Press Release – Action for Economic Reforms – 16 October 2012

Amid the public outcry against the Senate version of the sin tax bill, former Senator Jamby Madrigal, said “this bill does not only generate less revenue for health care but also increases demand for lower priced cigarettes. This is the same dog with a different collar. Where is the reform here?”

Madrigal recalled that in 2004, she was “one of the few senators, together with Sen. Ping Lacson, who consistently and vigorously pushed for the basic reforms that included a unitary specific tax, a high tax rate and an indexation of the tax rate.” She also recalls that it was the Arroyovadministration who pushed for the passage of a very weak bill, now a law that is being revised because of its glaring weaknesses.”

Unfortunately, the reforms that she and Lacson advocated were defeated because of the powerful tobacco lobby.

Madrigal explains, “The econometric study I commissioned in 2004 shows that increasing the tax rate to generate an additional P30 billion in revenues would barely change the demand for tobacco. The demand is highly inelastic, which in layman’s terms means that a significant increase in price would hardly decrease demand and only encourage the sale of cheaper brands, due to the highly addictive nature of tobacco.”

“This will not kill the tobacco industry but they may not make as large a killing,” Madrigal added.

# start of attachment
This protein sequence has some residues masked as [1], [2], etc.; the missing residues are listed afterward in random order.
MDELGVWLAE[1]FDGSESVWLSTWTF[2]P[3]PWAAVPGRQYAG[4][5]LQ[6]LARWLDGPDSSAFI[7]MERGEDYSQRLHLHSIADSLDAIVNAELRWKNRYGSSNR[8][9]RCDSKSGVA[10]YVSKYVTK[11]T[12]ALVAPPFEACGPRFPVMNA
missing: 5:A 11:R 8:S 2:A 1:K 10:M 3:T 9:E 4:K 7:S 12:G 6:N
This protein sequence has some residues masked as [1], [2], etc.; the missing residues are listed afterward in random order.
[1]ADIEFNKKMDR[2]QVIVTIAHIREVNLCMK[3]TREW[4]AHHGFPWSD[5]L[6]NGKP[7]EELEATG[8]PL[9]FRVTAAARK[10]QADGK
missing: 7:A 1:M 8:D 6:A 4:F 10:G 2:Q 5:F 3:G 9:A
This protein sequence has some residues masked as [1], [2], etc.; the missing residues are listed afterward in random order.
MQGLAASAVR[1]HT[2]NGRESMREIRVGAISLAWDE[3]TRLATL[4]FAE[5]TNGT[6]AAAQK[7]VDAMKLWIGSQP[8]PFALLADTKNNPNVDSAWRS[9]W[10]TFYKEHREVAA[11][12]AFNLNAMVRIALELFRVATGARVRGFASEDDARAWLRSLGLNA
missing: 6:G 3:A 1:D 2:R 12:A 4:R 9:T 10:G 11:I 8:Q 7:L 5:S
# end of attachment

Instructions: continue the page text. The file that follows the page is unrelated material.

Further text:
In response to the claim that there is also a model showing the loss of revenues with a very high tax rate, Madrigal said, “the theory and the evidence worldwide will negate this claim. Look at what happened in Thailand, they are now benefitting from increased revenue and better health care. If they can do it so can we.”

She said that it could only mean that the other model showed biased results in order to fit the tobacco lobby. She warned that regression results can be twisted merely by manipulating the data or making false assumptions.

“I hope history will not repeat itself,” said Madrigal. “the economic facts are clear, anyone can study these and come to the same conclusion. She added, “Unfortunately, Taking the same old position will result in a bad bill sacrificing the country’s welfare.”

An advocacy closest to Madrigal’s heart is the welfare of women and children. She added, “I strongly support a real sin tax reform that will effectively deter our women and children from the harmful effects of smoking.” Currently, 17% of women and 22.7% of in-school youth aged 13 to 15 are smokers, and the numbers are rising.